Inuit throat singer Tanya Tagaq comes to campus


Tanya Tagaq comes to the Williams Arts Center this Satuday (Photo courtesy of Wikimedia Commons).

Award-winning Canadian Inuit throat singer Tanya Tagaq is set to perform what some might call an invigorating, ferocious and evocative show on Saturday night at the Williams Arts Center.
Throat singing, also known as katajjaq, is usually performed by two women who sing duets with the goal of outlasting the other. However, Tagaq has put a modern twist on the tradition by performing her throat singing songs solo, as well as infusing them with overt sociopolitical commentary. Her songs highlight issues of pollution, rape, her experiences in the oppressive Canadian Aboriginal Residential School System, Western industrial capitalism, climate change, Canadian identity, Indigenous rights and much more, according to her website.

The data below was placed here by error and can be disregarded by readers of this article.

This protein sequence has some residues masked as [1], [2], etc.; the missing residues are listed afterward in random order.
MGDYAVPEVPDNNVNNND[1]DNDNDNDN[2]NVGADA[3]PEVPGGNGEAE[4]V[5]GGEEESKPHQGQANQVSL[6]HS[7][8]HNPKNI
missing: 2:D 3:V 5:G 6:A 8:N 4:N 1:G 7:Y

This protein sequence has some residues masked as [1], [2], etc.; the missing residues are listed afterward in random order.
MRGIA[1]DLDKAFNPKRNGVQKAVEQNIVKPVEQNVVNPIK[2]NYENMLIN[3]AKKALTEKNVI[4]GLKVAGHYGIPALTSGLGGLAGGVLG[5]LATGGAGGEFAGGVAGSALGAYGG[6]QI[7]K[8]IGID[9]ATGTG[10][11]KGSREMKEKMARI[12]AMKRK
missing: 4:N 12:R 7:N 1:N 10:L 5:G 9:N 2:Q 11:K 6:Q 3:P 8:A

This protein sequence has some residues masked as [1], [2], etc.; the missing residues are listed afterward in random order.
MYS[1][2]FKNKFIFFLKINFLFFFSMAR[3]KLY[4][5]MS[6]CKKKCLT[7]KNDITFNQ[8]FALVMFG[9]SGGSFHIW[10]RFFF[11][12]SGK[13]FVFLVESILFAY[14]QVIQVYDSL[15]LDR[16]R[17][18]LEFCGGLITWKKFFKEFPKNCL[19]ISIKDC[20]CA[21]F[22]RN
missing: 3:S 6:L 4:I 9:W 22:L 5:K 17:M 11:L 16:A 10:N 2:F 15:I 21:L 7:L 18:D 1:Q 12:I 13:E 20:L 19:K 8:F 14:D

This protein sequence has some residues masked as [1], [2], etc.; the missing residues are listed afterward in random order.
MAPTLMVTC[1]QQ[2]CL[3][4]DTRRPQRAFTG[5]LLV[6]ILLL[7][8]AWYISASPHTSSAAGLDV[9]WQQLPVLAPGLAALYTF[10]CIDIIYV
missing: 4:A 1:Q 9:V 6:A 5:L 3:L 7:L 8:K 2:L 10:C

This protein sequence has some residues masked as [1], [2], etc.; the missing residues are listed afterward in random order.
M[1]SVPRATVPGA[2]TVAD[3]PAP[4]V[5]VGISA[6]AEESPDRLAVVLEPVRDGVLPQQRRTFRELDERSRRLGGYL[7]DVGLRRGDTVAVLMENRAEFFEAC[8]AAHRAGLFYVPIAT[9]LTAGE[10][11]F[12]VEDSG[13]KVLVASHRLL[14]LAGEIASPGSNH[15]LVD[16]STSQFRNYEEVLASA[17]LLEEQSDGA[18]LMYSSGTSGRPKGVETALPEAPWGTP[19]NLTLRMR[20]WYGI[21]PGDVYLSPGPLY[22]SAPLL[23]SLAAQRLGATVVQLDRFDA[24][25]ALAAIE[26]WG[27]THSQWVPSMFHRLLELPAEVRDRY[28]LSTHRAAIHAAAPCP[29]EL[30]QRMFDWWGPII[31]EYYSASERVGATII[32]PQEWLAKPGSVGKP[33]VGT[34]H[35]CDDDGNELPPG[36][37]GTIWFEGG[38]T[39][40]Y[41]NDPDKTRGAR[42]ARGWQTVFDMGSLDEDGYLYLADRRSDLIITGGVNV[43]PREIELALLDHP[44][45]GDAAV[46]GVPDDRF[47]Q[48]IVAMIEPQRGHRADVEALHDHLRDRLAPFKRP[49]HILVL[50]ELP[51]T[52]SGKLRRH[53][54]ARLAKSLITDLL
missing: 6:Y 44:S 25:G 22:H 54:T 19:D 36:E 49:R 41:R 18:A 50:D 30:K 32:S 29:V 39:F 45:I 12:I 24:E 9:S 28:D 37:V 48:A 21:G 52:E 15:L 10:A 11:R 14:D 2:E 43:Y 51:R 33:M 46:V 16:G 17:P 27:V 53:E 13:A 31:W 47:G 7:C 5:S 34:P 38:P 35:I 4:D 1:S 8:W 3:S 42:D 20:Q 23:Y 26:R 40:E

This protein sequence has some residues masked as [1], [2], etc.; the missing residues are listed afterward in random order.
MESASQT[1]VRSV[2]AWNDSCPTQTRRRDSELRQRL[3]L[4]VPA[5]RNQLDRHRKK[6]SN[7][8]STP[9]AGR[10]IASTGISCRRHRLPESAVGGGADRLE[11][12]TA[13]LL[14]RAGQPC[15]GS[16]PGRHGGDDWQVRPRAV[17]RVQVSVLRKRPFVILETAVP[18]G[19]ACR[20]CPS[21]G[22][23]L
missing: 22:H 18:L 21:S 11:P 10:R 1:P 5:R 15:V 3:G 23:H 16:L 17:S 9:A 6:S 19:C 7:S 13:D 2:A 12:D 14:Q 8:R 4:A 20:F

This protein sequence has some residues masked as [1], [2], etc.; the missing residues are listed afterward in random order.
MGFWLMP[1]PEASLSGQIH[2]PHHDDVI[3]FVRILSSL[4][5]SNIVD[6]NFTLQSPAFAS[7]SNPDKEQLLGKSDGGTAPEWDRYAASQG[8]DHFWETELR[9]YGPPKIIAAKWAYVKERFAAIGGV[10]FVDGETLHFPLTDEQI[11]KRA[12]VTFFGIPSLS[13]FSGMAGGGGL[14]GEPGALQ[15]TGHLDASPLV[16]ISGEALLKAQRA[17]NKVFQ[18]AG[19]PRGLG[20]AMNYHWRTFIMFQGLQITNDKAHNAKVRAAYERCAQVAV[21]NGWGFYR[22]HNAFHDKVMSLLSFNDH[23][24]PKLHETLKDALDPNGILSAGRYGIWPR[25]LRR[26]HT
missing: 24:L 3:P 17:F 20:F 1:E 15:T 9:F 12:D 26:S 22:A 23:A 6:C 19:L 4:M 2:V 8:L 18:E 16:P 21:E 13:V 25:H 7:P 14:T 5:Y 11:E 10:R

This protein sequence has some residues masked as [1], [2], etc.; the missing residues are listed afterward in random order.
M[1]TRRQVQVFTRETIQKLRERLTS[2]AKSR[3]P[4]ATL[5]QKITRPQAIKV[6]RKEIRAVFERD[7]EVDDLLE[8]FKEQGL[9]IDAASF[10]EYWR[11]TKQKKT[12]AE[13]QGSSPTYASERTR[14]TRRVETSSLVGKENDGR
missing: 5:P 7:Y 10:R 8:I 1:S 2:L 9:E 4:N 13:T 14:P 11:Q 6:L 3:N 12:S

Tagaq attended high school in Yellowknife, Northwest Territories, Canada before going to the Nova Scotia College of Art and Design, where she expanded and developed her own unique form of Inuit throat singing. Her initial interest in throat singing sparked in high school, according to her website.
In her career, Tagaq has been nominated three times for Juno Awards, which is a major achievement in the Canadian music industry. In 2015, Tagaq won the awards for Aboriginal Recording of the Year, Spiritual Recording of the Year and World Recording of the Year at the Western Canadian Music Awards for her album “Animism.” The album also secured the $30,000 dollar Polaris Music Prize and Canadian Folk Music’s Pushing the Boundaries Award in 2014, according to her website.
Tagaq has done various high-profile collaborations with international singing icons Bjork, the Kronos Quartet, Mike Patton, Shooglenifty and has been praised in The Wire, The New York Times, The Rolling Stone and The National Post. She recently performed a sold-out show in Toronto in November of 2016.